Hindsight reveals that the blockbuster deal didn’t deliver the result that Sixers fans wanted at the time – and, granted, it may have hamstringed them down the road – but hindsight also tells us that Ratliff was never quite the same player after the deal as he was before. In fact, when you consider that Mutombo was promptly unloaded to the Nets when the Sixers started trending downward the following season5, all hindsight really tells us is that Shaquille O’Neal was a destroyer of worlds who feasted on the souls of any who dared to oppose him, striking fear in the hearts of Eastern Conference executives whose only conceivable response was to desperately acquire Dikembe Mutombo and hope for the best.

This is nothing that we couldn’t have guessed at the time.

In that spring of 2001, the Hawks were in no position to contend in the Eastern Conference and Mutombo was a pending free agent, anyway. For Atlanta, the move was a no-brainer. In reality, the decision to move their cornerstone effectively served as a symbolic end to the era in which he and Steve Smith combined to position the team as fringe contenders year-in and year-out6.

As a result, the Hawks team that Ratliff would join was a dismal one led by a 23-year-old Jason Terry and, although it would eventually feature an impressive-sounding frontcourt of Ratliff, Shareef Abdur-Rahim and Glenn Robinson two seasons later, nothing would ever come of it. The Hawks franchise wouldn’t win more than 35 games until Joe Johnson and Josh Smith led them to the postseason in 20087.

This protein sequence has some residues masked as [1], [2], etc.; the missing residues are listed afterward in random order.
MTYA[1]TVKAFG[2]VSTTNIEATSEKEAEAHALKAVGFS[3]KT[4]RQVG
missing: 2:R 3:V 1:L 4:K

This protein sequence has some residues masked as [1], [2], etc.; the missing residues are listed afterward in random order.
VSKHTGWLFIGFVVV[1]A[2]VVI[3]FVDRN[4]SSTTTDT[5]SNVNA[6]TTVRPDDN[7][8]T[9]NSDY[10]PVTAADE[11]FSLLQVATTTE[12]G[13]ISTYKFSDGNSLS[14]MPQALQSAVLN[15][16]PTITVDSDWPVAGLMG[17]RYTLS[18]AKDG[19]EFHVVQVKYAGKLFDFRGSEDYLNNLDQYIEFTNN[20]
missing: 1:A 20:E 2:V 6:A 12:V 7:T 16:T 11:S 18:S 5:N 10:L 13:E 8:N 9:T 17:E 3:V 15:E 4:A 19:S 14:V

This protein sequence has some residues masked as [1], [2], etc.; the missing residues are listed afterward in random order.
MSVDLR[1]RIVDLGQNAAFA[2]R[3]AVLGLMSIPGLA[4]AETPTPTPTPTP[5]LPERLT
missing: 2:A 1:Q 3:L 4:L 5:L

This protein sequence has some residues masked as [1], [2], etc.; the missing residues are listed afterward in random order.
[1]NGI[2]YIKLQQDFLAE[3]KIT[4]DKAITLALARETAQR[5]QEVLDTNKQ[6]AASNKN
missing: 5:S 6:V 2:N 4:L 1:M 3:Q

With little incentive to rush back, Ratliff didn’t return from his wrist injury during that 2000-01 campaign, suggesting that Brown’s concern over Ratliff’s health was eerily well-placed. The next season, his first full one in Atlanta, a hip injury sidelined the big man for all but three games and he would never go on to average more than 8.7 points again for the remaining 10 years of his career8.

More impactful during his stint with the Hawks was Toni Kukoc. Despite that or perhaps because he joined a team whose only real offensive weapon was a diminutive second-year guard named Jet, Kukoc came alive in Atlanta, showcasing his versatility and the potential to lead an offense that he had occasionally shown flashes of with the historic Bulls several years prior.